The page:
I look forward to making more rings in the future.  I think that incorporating texture and fluting into the dome of the Enshin ring could facilitate more active techniques.  Stay tuned because I have really been wanting to make a derma roller ring!

Tuesday, September 15, 2015

A "Quiver" of Teishins Pendant

Pendant Teishin Case

Of all the tools I make, the neck needle pendants have been the ones that bring the biggest smile to my face. First off, they are just really neat. You could say they were beautiful as well, but the best way to describe them is that they just have a high "cool factor".  they are even cooler because of what they represent.  Just as we would never go on an extended wilderness backpacking trip without a first aid kit, we are expressing the importance of our medicine in a "don't leave home without it" kind of way.  This shows that we actually see what we are doing as medicine and expressing outwardly a desire to help those in need, not just when they have an appointment but when they need it.  How fitting that this miniature first aid kit resides next to our own hearts.   Because this one holds three teishins, I am calling it a "quiver."  Which reminds me of the ancient Japanese art of Kyudo or archery.   One philosophical idea from Kyudo is that the goal of Kyudo is not that the arrow must hit the target, but that the arrow pierces the heart of the shooter himself.  I think this is a wonderful idea; to believe that our acts should penetrate our very souls.  When creating work like this simple teishin case I feel like I get a glimpse of this part of my self and it gives me much joy.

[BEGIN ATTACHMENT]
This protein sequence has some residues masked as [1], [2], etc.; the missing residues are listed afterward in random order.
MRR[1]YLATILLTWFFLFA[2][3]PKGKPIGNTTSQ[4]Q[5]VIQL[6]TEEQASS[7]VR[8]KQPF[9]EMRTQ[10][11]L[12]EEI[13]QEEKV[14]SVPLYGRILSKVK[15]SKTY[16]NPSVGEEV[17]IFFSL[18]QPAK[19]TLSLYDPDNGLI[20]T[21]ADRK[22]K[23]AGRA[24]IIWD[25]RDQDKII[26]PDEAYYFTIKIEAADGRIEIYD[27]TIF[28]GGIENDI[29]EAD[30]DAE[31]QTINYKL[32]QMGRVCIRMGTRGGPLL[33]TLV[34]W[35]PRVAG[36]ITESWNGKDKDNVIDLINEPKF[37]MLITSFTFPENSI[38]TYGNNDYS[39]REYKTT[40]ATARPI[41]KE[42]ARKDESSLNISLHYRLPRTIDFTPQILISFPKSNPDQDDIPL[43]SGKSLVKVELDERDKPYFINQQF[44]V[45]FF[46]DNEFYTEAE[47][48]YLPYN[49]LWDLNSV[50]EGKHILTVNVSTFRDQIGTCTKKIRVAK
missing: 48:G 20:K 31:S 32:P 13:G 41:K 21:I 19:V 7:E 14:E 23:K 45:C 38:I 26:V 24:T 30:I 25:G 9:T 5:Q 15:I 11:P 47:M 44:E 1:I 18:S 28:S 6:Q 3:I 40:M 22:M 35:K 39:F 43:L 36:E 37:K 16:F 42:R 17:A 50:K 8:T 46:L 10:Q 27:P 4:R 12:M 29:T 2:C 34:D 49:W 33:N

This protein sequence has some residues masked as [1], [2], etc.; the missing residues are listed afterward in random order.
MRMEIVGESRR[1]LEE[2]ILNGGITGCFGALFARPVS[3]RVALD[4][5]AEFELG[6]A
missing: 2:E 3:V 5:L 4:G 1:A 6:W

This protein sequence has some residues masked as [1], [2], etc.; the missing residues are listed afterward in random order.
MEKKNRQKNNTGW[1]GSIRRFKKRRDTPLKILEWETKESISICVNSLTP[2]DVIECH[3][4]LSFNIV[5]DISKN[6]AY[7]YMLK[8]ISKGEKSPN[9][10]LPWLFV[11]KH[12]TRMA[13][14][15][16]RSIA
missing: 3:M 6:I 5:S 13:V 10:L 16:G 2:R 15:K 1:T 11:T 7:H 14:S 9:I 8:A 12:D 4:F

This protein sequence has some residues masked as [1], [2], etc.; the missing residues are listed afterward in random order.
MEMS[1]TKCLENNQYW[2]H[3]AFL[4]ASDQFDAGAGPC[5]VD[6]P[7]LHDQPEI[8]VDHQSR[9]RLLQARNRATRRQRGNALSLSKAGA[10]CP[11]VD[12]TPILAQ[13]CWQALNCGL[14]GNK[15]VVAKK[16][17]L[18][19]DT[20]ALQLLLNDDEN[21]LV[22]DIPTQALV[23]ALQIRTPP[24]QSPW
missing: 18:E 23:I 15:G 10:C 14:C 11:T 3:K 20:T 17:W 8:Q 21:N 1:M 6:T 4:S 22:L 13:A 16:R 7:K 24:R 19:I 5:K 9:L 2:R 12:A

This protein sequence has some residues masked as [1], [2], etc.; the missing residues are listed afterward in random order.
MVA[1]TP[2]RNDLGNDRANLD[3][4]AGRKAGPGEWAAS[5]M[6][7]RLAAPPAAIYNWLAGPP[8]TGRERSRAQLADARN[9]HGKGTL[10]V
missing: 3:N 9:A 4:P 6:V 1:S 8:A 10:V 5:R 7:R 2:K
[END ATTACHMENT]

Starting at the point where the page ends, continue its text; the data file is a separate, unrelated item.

This case was designed for a massage therapist (I do hate to use that limiting term for this particular client because she has learned so many other techniques and devises very intricate and specific treatment plans for her patients), that uses teishins as well as a diverse array of other treatment techniques ranging from yoga to ultrasound, crystalline sound therapy, tui na, reiki and too many more to list.  I was a bit confused at first because she wanted three identical teishins.  It turns out she has much more co-ordination than I and uses several teishins simultaneously during her treatments.  This case was made a bit differently than my other neck needle cases which are machined entirely from a solid piece of silver.  This case was fabricated from multiple layers of tubing and round bar.  Even the threads were fabricated from coils of wire instead of being cut with a die.  This results in a very attractive and durable thread.  The pendant itself is around 2.5" long, and houses three 16 gage by 2.25" teishins.  I think I will be making myself one of these, maybe with the trio of a gold, silver, and copper teishin.  Now that will be cool!